What If They Are More Powerful? Protecting Yourself

Posted by Beetle B. on Thu 09 June 2016

Much of the material with the tag gty comes from Getting To Yes.

If you are trying to make a deal that is very important to you, it is natural that you may be accommodating in order to close the deal. Resist the urge.

The Costs of Using A Bottom Line: Bottom lines protect you from this urgency, but they have their downsides. They are similar to taking a position, and limit the creativity in coming up with other solutions.

However, if you are part of a coalition (e.g. of farmers), it can be useful to agree on a bottom line so that the other party does not break you up by giving different offers to individuals in the coalition.

Know Your BATNA: Understand that the BATNA is not the bottom line. It is what you will do if there is no agreement. There is a difference!

The Insecurity of an Unknown BATNA: You must think carefully in detail about your alternatives.

Beware thinking in the aggregate, where you have multiple alternatives. The sum of their aggregates may seem better than any option, but likely you will pursue only one choice. As an example, you may say to yourself, “If this deal does not work out, I have 5 different alternatives”. When you have many alternatives, it may seem you are in a good position, and the deal you are trying to make may not seem so important. However, compare only with the best alternative option. It doesn’t matter how many you have.

Another thing to watch out for: Do not be too optimistic about what will happen if there is no agreement.

Formulate a tripwire: Consider coming up with a far from optimal solution that is still better than your BATNA. If the proposal is a bit less than the trip wire, become cautious. As an example, give your lawyer the guideline not to sell below a certain price, but to consult you first.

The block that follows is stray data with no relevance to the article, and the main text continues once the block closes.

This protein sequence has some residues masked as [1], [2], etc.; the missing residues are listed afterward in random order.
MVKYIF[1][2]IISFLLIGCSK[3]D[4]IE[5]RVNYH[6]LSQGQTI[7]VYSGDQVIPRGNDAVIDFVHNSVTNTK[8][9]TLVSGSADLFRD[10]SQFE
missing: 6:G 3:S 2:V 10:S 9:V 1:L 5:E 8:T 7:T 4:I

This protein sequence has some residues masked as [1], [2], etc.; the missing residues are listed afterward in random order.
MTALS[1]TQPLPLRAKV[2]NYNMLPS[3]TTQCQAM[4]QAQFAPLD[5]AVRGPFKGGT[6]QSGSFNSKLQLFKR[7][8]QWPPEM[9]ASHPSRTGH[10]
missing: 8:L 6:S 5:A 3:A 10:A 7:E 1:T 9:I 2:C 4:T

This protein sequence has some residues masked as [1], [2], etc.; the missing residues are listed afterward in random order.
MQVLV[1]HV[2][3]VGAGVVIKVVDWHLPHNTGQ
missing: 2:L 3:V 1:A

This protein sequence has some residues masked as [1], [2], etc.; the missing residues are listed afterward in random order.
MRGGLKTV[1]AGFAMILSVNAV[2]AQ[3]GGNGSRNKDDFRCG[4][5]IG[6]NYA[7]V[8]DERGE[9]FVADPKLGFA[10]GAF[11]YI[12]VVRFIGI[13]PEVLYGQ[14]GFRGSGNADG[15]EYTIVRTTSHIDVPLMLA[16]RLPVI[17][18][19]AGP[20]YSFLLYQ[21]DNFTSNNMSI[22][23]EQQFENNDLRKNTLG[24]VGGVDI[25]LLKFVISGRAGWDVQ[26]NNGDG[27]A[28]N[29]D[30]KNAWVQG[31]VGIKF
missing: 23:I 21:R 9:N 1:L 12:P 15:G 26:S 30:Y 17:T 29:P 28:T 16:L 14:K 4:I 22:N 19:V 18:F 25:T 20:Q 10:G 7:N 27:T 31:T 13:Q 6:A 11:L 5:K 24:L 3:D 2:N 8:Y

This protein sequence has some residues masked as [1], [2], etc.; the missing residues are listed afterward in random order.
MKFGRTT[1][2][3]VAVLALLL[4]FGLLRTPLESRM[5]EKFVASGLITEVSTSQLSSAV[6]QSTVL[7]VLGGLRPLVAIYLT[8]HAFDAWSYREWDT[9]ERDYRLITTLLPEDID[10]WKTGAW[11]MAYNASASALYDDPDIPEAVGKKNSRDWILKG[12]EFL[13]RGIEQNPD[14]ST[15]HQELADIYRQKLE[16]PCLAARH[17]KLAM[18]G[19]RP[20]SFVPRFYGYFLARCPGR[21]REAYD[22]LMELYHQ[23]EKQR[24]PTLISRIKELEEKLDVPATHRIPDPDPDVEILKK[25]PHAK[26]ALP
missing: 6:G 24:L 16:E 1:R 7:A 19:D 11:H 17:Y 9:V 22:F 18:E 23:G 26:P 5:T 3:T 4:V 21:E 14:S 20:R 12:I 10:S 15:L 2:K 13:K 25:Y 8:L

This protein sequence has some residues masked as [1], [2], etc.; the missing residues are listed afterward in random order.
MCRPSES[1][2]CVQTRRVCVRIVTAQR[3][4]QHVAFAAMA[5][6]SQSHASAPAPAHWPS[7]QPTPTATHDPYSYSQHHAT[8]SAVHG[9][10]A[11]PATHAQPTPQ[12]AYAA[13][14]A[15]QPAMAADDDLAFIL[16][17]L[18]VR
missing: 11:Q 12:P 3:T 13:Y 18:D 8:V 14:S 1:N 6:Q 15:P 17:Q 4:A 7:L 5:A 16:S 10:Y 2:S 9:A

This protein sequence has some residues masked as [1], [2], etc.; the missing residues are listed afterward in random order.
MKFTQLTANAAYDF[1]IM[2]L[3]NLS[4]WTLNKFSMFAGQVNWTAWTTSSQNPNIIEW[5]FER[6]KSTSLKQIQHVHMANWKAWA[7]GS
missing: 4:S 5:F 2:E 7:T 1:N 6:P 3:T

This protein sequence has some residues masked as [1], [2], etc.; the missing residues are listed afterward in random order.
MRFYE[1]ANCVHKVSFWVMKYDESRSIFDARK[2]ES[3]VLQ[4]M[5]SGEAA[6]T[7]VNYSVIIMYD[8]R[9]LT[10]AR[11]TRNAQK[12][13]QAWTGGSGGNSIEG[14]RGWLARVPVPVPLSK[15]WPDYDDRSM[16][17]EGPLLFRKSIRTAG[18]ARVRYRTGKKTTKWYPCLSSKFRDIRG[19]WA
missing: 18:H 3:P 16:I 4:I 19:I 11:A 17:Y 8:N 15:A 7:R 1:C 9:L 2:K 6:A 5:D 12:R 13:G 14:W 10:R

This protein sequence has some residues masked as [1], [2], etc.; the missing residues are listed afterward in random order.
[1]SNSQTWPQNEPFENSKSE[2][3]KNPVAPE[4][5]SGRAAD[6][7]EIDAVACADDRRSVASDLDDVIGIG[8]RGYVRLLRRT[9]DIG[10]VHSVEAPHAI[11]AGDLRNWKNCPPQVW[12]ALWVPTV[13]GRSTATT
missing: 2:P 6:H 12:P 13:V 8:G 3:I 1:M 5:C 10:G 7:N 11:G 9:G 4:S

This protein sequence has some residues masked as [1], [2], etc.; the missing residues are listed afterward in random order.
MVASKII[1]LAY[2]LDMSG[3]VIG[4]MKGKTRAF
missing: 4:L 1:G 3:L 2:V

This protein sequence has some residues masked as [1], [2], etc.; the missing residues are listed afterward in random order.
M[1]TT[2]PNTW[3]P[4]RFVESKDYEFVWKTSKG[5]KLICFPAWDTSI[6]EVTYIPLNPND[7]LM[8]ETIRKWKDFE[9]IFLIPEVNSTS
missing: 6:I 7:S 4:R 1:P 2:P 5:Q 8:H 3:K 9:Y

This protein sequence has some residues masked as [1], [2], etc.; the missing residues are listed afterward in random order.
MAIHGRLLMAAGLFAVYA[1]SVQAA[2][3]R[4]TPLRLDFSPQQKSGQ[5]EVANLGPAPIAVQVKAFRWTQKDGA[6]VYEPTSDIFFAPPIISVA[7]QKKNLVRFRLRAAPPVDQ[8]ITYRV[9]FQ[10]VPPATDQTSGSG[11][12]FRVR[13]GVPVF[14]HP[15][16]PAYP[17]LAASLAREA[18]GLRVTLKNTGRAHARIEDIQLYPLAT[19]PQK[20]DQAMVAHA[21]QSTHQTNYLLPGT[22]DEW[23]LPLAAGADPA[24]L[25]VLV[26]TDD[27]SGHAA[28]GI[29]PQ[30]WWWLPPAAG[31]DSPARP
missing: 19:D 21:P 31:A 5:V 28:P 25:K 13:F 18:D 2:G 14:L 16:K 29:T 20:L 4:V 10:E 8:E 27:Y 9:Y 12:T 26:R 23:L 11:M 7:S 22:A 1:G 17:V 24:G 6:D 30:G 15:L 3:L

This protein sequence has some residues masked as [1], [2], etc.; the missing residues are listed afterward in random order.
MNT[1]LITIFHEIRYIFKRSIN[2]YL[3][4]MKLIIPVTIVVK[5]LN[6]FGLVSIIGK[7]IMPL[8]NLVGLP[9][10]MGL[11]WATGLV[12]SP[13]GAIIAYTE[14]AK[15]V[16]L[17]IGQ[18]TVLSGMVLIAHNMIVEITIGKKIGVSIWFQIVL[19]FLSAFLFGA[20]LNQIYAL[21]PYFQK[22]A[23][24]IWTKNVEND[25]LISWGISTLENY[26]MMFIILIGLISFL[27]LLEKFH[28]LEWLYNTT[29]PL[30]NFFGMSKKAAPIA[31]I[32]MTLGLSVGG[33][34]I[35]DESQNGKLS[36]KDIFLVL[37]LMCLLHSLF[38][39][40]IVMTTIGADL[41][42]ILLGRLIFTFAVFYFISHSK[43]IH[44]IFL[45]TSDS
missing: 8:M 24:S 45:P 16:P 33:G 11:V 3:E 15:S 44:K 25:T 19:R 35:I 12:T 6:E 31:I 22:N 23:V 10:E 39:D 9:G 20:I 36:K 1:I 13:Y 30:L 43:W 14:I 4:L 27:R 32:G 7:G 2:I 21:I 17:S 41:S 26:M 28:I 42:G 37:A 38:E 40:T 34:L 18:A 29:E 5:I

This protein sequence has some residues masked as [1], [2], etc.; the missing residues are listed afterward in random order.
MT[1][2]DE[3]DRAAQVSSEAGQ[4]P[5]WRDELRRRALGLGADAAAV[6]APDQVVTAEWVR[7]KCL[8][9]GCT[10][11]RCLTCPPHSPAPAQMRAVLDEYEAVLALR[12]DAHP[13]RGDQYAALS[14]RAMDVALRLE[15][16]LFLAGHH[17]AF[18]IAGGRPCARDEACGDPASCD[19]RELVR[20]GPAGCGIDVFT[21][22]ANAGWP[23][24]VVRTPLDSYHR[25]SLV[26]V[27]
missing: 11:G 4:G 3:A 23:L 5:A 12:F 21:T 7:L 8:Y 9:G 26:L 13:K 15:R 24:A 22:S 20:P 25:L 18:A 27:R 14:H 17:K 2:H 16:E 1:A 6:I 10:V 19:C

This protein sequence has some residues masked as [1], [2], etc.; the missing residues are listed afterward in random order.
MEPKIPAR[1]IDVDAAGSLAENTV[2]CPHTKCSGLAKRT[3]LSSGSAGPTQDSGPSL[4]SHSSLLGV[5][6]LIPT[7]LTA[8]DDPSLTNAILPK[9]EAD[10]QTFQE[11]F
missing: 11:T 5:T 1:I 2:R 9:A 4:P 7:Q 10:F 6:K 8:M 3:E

Making The Most of Your Assets

The Better Your BATNA, the Greater Your Power: Negotiating power isn’t determined by power or wealth but by how attractive your BATNA is. Always keep this in mind when dealing with a seemingly formidable entity.

Develop Your BATNA:

  1. Invent a list of alternatives.
  2. Improve the more promising ones and make them practical alternatives.
  3. Select the one alternative that is the best.

An example of a poor BATNA: Decide you will look in Chicago for a job if the current deal fails.

A better BATNA: Actually get a job offer in Chicago.

Disclosing your BATNA can be beneficial or risky (the latter if they think your BATNA is better than it is).

Consider the Other Side’s BATNA: Try to think of the other party’s BATNA. If their BATNA is great, you can try to change their BATNA (e.g. if their BATNA involves building something, make the process of getting a permit difficult).

If both parties have great BATNAs, you may realize it is preferred to an agreement. Then cease the negotiations.

When The Other Side is Powerful

Don’t try to match their power. The more powerful they are, the more you should try to insist on principles.

tags : negotiations, gty